- Museum number
- Object: Sacrificio del Patriarca Abraham
The Sacrifice of Isaac; Abraham standing with raised knife next to Isaac who kneels on a funeral pyre, being restrained by an angel in the top right, amid a landscape with a landscape with four men and a donkey bearing wood in the lower left. c.1514/5
Woodcut printed from four blocks on four sheets assembled together
- Production date
Height: 790 millimetres
Width: 1060 millimetres
- Curator's comments
- (From M. P. McDonald, Ferdinand Columbus: Renaissance Collector, British Museum, London, 2005)
The degree to which Titian was responsible for designing this composition has been much debated but he probably provided drawings for its major elements. The story is depicted as it is told in the bible (Genesis 22: 1-19). In the foreground, Isaac's pathos is fully expressed as he stoops under the weight of the wood for his sacrifice. The two men seem to understand the profundity of his fate, while Abraham at the left conveys a sense of urgency. The only anomaly in the narrative depicted is in the upper right where, instead of a ram caught in the thicket, there is a goat.
The print borrows a number of motifs from Dürer. The angel in the upper right seems based on the angel in the Four Horsemen of the Apocalypse and the distant mountain landscape at the upper left is taken from the Visitation from Dürer's Life of the Virgin series. There are at least five editions of this print.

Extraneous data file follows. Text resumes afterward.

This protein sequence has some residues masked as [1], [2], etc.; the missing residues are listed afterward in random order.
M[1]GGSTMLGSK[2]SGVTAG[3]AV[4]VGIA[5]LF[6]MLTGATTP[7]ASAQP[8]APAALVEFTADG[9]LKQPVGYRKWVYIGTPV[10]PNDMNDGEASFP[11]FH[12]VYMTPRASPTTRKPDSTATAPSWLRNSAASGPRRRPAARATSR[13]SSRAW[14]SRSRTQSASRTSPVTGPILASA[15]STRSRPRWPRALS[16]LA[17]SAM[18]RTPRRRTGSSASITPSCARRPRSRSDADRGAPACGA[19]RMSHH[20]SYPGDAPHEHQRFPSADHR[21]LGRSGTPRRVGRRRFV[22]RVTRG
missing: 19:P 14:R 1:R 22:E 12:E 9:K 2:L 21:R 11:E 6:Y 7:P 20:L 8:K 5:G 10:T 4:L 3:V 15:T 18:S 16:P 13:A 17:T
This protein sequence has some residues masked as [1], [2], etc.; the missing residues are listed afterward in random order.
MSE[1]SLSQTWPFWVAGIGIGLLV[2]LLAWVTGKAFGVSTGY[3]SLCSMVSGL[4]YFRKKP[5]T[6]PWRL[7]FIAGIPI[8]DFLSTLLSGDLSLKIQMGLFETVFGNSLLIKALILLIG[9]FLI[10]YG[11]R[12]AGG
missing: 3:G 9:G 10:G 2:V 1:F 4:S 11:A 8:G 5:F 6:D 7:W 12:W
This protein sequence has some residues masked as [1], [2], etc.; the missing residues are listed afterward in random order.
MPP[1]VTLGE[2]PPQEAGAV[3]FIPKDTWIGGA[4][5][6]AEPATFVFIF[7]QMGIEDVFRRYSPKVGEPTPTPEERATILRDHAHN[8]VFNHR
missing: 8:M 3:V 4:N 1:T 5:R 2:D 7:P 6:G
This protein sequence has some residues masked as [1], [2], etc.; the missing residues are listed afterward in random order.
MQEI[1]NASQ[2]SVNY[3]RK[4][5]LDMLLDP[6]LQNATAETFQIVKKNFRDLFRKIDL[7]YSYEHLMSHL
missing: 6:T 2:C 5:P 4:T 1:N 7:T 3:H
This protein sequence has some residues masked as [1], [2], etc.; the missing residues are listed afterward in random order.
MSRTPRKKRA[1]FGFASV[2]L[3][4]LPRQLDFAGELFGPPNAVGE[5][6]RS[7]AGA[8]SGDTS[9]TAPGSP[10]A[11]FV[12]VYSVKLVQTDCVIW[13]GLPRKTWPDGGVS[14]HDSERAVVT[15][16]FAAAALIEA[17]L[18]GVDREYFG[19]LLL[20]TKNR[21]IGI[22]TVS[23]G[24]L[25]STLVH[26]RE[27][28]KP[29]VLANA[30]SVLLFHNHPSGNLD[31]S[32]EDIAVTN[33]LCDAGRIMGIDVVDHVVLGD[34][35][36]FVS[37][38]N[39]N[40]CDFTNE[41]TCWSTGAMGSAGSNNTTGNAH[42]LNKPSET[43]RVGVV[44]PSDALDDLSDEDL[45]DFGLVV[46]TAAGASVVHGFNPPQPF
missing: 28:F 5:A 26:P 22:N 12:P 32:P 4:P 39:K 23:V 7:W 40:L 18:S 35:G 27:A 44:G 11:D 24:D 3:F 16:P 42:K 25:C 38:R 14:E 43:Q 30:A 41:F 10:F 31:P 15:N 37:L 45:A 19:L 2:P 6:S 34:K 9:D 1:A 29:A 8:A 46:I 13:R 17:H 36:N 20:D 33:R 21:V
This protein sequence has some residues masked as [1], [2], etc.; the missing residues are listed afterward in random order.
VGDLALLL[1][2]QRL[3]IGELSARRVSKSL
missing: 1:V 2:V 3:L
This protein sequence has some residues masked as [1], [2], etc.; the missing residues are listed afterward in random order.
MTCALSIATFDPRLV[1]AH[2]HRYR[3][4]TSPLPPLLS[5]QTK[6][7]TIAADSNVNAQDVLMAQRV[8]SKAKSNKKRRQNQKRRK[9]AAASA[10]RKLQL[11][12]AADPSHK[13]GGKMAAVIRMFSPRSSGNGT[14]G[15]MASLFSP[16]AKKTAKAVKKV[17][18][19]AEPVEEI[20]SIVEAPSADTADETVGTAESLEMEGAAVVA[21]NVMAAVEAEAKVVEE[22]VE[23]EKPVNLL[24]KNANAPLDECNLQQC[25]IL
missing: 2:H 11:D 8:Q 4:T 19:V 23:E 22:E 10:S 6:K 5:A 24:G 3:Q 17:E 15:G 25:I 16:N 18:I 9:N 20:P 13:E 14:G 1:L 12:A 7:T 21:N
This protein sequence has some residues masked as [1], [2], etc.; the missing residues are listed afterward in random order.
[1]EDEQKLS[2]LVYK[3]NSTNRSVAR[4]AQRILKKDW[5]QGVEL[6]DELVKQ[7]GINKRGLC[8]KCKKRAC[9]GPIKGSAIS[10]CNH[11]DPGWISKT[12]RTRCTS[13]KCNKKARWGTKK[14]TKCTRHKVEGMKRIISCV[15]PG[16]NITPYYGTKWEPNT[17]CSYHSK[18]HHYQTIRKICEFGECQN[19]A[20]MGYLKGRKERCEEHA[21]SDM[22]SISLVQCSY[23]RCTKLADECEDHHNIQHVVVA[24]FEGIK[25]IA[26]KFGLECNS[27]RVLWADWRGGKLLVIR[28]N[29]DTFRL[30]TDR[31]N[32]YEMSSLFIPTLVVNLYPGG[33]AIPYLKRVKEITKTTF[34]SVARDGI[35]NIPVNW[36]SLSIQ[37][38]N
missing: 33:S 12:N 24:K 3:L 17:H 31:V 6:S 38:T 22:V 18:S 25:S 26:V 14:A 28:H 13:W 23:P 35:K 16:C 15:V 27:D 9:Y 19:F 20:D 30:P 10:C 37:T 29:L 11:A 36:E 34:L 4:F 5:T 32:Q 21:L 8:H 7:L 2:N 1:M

See D.Rosand & M.Muraro, 'Titian and the Venetian Woodcut', Washington 1976, cat.3; Jürgen Rapp, 'Pantheon' LII 1994, pp.43-61, who dates the print to c.1505/6 and regards it as one of Titian's earliest works. He points out that the design was first created as a single block (the present top right block), to which three further blocks were added to extend the design. He links this extension with Benalio's privilege of 1515. Another later state without lettering is kept unmounted (1860,0414.121).
Additional information: The block was published by Bernardo Benalio, who took out a Venetian privilege for it in 1515. The composition and figures of this print were copied in an Italian maiolica plaque (British Museum,1885,0508.27); see D.Thornton and T.Wilson, 'Italian Renaissance Ceramics: A catalogue of the British Museum collection,' vol.I, London, 2009, p. 175-172, cat. no. 113).
- Not on display
- Acquisition date
- Prints and Drawings
- Registration number